Dave Benton asked how the buying of players worked now and was told: "Kevin Thelwell has had the scouting structure in place since just after Christmas. They will go through lists of players and I'll sit with them and add my opinions. We haven't ventured too far outside the list but, going forward, we'll have to. In terms of League One, it's mainly domestic with some long-term work to go abroad and to go for younger players to replenish the under-18s. Kevin and me will make our recommendations and put them to Jez to go to the chairman." Jez said the process was an on-going, every-day thing. Kenny referred to having signed only three players to date (Sam Ricketts, Kevin McDonald and Scott Golbourne) but felt he would have been backed had he asked for several more.
Another question from the blog asked whether the squad were strong enough. "I'm quite pleased with it," Kenny said. "It's developing. I don't think there's a hole in it. With form, injuries or suspensions, it can change but we're not necessarily looking for loans right now. If there's a need - and we review it game by game - we'll do it. I wouldn't want other players coming in from the Premier League and halting the development of our own young players. Fair enough if they're better or in a position where we need it. Otherwise, it just gives you a short-term fix, and long-term development is our aim." To a blogger's enquiry about the possible need for more experience, he added: "I don't think the squad lacks experience. There is a high number of young players but that doesn't mean we can't be successful."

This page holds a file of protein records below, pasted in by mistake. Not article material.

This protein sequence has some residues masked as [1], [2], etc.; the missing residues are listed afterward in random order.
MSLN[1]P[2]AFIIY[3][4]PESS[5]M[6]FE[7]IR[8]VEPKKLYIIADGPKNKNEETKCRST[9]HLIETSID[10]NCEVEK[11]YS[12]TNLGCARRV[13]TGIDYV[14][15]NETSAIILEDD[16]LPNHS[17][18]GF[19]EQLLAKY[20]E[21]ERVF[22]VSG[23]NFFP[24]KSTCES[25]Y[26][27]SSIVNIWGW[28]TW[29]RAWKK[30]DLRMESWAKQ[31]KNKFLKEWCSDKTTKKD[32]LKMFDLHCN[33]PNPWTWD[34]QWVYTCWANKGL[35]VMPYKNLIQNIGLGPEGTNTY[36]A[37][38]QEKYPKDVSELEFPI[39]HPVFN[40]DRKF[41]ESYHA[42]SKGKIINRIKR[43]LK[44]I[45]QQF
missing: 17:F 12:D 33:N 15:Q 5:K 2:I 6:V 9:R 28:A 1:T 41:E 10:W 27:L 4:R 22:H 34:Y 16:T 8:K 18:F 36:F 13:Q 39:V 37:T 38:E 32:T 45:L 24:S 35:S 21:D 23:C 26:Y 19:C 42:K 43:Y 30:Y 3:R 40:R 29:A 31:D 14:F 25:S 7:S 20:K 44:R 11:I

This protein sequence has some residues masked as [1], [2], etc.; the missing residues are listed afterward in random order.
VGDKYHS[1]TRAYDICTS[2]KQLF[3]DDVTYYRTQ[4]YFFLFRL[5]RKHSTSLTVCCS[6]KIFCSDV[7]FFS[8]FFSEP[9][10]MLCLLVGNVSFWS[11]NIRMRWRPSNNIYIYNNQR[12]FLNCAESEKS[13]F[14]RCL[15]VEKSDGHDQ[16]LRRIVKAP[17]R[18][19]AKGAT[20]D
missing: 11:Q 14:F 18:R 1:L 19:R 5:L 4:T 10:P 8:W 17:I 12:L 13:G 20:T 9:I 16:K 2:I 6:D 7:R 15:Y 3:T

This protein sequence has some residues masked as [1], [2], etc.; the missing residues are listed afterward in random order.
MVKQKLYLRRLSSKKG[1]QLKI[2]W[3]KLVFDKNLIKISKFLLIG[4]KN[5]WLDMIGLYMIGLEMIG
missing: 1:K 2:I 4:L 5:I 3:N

Ian Smith asked about the future of Wayne Hennessey and was told: "He has been injured for 18 months and has top-class potential to get back to where he was. It suits all parties that he continues getting his games in with Yeovil. Aaron McCarey
is promising and I understand we will then have to make a decision about our keepers."
Kenny assured Stephen Galloway that he leads training every day - a part of the job he really enjoyed. "I didn't (initially) think the concentration and discipline were the best. There was a very good sports science department which was perhaps being under-used. We have got to bring some honest values to the players. The players have responded and responded well with their time-keeping and personal discipline. When the winter months come, this is where they need to be diligent to be as fit as possible."
In answering a question from the blog about away support, Kenny used the word 'unbelievable.' "Our following has been higher than some clubs' home support in this division and they have been passionate and noisy. It's our challenge to keep it going and keep it at that level."